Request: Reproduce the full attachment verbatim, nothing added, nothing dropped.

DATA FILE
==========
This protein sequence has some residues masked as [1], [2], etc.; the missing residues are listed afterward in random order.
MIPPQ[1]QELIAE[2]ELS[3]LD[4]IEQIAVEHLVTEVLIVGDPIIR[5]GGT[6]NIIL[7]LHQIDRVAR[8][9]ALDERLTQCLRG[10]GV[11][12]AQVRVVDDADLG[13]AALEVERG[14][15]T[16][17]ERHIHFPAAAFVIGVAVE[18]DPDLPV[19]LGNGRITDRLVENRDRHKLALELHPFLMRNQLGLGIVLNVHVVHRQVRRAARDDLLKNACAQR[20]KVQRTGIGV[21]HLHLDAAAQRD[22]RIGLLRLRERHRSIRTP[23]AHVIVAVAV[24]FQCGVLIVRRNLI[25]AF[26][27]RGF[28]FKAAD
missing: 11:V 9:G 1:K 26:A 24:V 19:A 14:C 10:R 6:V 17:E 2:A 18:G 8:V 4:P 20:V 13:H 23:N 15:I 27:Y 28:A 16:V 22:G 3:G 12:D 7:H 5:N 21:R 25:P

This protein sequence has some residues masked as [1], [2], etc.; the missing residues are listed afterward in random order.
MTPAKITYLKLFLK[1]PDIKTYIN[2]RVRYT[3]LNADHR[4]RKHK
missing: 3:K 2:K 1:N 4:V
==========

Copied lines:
This protein sequence has some residues masked as [1], [2], etc.; the missing residues are listed afterward in random order.
MIPPQ[1]QELIAE[2]ELS[3]LD[4]IEQIAVEHLVTEVLIVGDPIIR[5]GGT[6]NIIL[7]LHQIDRVAR[8][9]ALDERLTQCLRG[10]GV[11][12]AQVRVVDDADLG[13]AALEVERG[14][15]T[16][17]ERHIHFPAAAFVIGVAVE[18]DPDLPV[19]LGNGRITDRLVENRDRHKLALELHPFLMRNQLGLGIVLNVHVVHRQVRRAARDDLLKNACAQR[20]KVQRTGIGV[21]HLHLDAAAQRD[22]RIGLLRLRERHRSIRTP[23]AHVIVAVAV[24]FQCGVLIVRRNLI[25]AF[26][27]RGF[28]FKAAD
missing: 11:V 9:G 1:K 26:A 24:V 19:A 14:C 10:R 6:V 17:E 2:A 18:G 8:V 4:P 20:V 13:H 23:N 15:I 27:Y 28:A 16:V 22:G 3:G 12:D 7:H 5:N 21:R 25:P

This protein sequence has some residues masked as [1], [2], etc.; the missing residues are listed afterward in random order.
MTPAKITYLKLFLK[1]PDIKTYIN[2]RVRYT[3]LNADHR[4]RKHK
missing: 3:K 2:K 1:N 4:V